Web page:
Middle East: What Are These Two Up To?

With Assad now willing to attend a regional peace conference, Shamir faces heavy pressure, especially from the U.S., to go along

When the gulf war ended in March, Washington had high hopes that the allied victory would provide the momentum for Arabs and Israelis to seek a broader peace. But that expectation quickly curdled into disappointment as George Bush discovered both sides still clung to conditions that precluded talks. Bush sounded less than confident last spring, when he dispatched Secretary of State James Baker to Israel and its Arab neighbors on a round of exploratory diplomacy. "It's the Baker plan," the President joked. "If it works, we'll call it the Bush plan."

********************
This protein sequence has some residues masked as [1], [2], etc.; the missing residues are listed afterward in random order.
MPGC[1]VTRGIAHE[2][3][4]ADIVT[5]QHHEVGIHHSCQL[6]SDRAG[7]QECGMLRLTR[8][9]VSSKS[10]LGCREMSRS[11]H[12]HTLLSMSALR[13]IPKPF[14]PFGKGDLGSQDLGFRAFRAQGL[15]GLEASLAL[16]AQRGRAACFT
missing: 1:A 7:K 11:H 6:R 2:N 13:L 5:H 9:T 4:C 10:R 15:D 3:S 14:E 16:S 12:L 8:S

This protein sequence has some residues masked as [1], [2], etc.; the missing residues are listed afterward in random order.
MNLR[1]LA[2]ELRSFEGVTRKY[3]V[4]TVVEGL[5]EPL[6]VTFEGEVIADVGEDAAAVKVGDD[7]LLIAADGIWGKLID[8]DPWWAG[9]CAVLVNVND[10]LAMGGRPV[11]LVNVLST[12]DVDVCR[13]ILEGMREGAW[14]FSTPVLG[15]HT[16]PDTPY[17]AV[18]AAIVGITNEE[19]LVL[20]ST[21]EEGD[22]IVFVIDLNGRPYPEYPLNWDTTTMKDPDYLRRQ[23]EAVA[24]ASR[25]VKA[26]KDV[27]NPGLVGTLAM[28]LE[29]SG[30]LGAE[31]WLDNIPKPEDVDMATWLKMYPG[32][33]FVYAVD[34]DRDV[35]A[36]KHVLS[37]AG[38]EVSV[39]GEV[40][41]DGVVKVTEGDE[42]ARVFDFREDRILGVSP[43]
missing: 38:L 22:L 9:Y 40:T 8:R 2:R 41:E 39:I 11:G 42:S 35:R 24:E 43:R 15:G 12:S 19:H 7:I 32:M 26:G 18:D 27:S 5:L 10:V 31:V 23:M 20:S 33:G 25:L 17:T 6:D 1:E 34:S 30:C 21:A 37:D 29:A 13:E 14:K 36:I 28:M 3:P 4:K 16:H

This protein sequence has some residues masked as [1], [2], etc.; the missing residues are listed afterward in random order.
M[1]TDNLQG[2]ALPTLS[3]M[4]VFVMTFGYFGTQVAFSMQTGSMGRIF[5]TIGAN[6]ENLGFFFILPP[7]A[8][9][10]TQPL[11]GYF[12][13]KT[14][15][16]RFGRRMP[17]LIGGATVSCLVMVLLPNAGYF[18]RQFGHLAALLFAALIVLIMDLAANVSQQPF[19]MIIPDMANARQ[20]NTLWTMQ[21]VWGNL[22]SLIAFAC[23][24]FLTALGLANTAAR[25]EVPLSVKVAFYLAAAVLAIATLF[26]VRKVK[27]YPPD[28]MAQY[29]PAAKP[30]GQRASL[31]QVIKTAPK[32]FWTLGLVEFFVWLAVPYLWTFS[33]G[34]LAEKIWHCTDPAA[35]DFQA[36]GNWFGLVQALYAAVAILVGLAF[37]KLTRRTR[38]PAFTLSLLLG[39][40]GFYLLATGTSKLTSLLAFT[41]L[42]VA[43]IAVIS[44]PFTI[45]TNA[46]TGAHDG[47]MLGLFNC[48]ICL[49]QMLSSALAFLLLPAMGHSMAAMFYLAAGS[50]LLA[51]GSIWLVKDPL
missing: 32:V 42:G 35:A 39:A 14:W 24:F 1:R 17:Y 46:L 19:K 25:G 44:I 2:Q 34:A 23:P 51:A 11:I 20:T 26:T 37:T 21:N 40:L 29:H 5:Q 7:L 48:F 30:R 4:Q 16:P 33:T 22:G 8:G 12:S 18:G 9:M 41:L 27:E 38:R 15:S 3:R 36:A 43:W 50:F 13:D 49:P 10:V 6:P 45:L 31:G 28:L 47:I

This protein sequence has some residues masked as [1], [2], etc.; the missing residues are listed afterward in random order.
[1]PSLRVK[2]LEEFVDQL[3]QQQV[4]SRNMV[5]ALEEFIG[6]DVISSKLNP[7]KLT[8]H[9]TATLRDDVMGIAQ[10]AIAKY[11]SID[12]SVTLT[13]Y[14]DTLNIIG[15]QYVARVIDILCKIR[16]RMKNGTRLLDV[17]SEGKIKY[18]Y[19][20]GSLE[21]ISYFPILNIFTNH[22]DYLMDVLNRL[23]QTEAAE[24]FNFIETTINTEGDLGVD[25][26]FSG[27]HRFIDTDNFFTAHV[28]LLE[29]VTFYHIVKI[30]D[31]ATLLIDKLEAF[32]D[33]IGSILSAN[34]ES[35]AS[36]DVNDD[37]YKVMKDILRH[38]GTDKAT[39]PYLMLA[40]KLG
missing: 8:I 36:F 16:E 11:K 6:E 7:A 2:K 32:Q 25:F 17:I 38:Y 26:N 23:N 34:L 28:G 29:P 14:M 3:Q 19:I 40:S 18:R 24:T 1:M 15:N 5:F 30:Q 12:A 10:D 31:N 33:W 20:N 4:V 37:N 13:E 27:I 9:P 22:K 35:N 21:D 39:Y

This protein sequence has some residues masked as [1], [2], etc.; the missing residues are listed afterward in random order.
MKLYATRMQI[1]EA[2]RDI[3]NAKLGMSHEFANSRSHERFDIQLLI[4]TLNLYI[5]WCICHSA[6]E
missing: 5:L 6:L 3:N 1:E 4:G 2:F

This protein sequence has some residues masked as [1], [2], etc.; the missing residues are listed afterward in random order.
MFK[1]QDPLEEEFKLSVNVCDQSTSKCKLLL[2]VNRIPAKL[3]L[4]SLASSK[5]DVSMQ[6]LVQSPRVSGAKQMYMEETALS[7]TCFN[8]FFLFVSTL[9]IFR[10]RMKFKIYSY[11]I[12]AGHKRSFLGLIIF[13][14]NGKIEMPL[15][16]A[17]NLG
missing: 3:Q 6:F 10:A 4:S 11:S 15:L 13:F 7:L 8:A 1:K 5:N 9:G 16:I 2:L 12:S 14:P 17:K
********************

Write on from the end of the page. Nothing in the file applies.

Both of them, in fact, applied steady pressure and persuasion,...

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